For many Ohio families, the fight to save the Lordstown Assembly Plant is about more than the roughly 1,500 jobs that will be lost; it’s a life-or-death struggle for their community.
Thursday during a speech in Akron, newly-elected governor Mike DeWine announced that he had met with General Motors CEO Mary Barra to tell her “and the other executives at GM that if they will put a new line in Lordstown that we will do everything that we can to support that, help that.”
The plant has been a staple of Lordstown since its opening in 1966. As recently as 2010, it employed as many as 3,500 workers. That number was cut in half in 2012. In April of last year, GM announced that the plant, along with several other US plants, would be shut down. The plant was exclusively making the Chevrolet Cruze and after several years of consistently declining sales, they opted to scale back production. However, while production of the vehicles will cease in the US and Mexico, it will continue in Argentina and China, frustrating many local workers.
Former Governor Kasich made several attempts to save the plant in whatever form he could. Most publicly, he began directly tweeting messages to Tesla founder Elon Musk, asking him to take over production at the plant. Though he replied that he was interested, to date there has been no public update on these talks.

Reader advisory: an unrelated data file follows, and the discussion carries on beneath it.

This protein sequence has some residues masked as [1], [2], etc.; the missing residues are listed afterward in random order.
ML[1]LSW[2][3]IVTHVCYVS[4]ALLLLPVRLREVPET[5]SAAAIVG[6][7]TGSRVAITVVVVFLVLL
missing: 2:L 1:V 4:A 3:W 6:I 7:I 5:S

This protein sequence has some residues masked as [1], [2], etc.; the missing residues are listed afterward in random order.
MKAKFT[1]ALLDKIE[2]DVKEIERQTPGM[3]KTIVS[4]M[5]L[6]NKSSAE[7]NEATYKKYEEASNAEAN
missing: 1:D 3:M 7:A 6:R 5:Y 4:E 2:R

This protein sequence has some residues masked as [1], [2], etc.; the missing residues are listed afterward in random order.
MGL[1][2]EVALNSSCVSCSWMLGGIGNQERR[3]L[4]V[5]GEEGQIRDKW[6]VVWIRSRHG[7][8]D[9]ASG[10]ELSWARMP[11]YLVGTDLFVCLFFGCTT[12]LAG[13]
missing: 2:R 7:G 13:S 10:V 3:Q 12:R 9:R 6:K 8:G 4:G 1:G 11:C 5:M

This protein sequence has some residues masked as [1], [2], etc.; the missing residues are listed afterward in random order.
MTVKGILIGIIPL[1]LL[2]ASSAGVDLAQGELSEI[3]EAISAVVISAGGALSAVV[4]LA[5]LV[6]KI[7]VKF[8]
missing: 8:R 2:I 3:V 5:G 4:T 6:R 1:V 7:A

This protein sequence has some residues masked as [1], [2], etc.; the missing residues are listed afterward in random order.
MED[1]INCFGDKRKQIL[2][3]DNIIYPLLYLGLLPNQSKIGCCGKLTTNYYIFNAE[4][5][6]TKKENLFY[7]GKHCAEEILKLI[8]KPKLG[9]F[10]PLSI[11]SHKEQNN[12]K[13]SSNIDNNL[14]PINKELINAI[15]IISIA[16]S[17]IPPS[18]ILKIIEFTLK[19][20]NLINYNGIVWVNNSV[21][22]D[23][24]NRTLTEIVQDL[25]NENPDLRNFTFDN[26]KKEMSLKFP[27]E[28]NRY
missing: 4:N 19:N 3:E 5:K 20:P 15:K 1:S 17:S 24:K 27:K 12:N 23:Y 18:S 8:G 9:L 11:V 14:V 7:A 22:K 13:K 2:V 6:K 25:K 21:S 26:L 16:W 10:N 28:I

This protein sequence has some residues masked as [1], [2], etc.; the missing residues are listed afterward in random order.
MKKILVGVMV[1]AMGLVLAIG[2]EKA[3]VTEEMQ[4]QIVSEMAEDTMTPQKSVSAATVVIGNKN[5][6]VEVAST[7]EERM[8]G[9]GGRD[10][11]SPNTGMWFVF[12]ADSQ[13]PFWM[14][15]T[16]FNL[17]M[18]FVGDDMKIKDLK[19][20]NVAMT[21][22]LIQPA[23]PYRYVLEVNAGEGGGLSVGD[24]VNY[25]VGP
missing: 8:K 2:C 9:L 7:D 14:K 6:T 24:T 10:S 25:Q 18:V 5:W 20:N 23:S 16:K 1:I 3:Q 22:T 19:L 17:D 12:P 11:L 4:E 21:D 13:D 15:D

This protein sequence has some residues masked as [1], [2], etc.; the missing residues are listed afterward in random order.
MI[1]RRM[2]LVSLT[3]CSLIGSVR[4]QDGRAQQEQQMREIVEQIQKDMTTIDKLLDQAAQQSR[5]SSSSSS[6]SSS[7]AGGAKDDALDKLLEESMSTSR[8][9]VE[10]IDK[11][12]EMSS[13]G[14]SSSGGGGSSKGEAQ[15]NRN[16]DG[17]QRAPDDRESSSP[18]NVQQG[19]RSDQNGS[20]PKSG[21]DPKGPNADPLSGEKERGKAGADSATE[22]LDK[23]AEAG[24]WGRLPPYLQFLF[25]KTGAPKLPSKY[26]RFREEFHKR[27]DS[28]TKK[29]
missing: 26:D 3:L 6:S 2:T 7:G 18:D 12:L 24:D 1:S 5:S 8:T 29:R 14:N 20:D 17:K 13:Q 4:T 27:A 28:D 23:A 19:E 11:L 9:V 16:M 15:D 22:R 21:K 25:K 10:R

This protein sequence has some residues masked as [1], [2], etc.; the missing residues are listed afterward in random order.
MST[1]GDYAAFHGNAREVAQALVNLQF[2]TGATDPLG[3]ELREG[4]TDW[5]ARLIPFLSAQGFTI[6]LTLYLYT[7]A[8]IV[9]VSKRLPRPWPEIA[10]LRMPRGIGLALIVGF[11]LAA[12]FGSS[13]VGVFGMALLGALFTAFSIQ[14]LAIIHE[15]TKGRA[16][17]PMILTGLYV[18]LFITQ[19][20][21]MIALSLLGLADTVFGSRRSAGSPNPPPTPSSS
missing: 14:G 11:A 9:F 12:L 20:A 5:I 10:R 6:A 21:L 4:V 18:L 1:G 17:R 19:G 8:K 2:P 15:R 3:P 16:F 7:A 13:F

While Governor DeWine spoke with optimism about the possibility of getting a new GM line into the plant, he conceded that Barra, “did not rule that out but there was no indication that this is going to happen.”
I mean I did not get any indication that they would be able to put a new line in. Didn’t say ‘no’ but certainly gave us no indication that was going to happen.”
On January 6th, retired teacher and former Democratic congressional candidate Werner Lange began a one-man vigil outside the plant in the hopes of saving it. His stand is intended last throughout the year, or until GM agrees to reopen the facility. He has received support from other activists and local unions have joined him in support.
When asked why hold this vigil, he replied, “This is not only a life and death struggle for this plant and the future of the workers, but for all communities in this area.”
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Andrew Shirley is a reporter at Battleground State News and The Ohio Star. Send tips to firstname.lastname@example.org.